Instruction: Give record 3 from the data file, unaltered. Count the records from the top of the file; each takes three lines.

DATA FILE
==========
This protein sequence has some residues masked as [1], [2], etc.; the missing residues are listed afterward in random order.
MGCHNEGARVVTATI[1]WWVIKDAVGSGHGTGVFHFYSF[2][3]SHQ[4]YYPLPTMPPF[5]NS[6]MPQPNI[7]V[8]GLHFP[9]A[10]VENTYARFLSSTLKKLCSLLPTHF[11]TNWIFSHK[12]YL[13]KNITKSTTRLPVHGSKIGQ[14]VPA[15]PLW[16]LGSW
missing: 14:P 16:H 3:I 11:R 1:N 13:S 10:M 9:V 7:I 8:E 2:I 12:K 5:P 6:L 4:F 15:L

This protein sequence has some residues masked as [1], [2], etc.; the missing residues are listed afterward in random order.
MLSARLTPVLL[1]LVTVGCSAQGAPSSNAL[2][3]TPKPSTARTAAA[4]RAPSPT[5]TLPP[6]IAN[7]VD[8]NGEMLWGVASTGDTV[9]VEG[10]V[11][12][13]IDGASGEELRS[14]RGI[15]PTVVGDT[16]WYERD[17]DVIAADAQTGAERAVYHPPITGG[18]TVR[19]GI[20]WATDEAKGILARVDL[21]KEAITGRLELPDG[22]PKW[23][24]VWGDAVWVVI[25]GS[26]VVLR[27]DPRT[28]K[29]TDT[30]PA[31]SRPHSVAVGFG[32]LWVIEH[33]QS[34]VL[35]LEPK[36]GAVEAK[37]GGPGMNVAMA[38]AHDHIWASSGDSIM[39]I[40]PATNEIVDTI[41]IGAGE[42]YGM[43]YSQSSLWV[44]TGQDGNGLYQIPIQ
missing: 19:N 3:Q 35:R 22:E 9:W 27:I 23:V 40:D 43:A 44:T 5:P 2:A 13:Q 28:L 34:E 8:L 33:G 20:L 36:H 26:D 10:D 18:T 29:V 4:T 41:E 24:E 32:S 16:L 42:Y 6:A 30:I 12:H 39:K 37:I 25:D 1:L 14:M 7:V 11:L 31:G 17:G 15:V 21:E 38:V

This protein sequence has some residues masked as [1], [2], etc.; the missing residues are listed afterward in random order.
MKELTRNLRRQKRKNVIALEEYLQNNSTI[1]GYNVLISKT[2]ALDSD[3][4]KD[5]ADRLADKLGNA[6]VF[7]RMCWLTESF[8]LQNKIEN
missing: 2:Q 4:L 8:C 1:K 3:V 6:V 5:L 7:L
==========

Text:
This protein sequence has some residues masked as [1], [2], etc.; the missing residues are listed afterward in random order.
MKELTRNLRRQKRKNVIALEEYLQNNSTI[1]GYNVLISKT[2]ALDSD[3][4]KD[5]ADRLADKLGNA[6]VF[7]RMCWLTESF[8]LQNKIEN
missing: 2:Q 4:L 8:C 1:K 3:V 6:V 5:L 7:L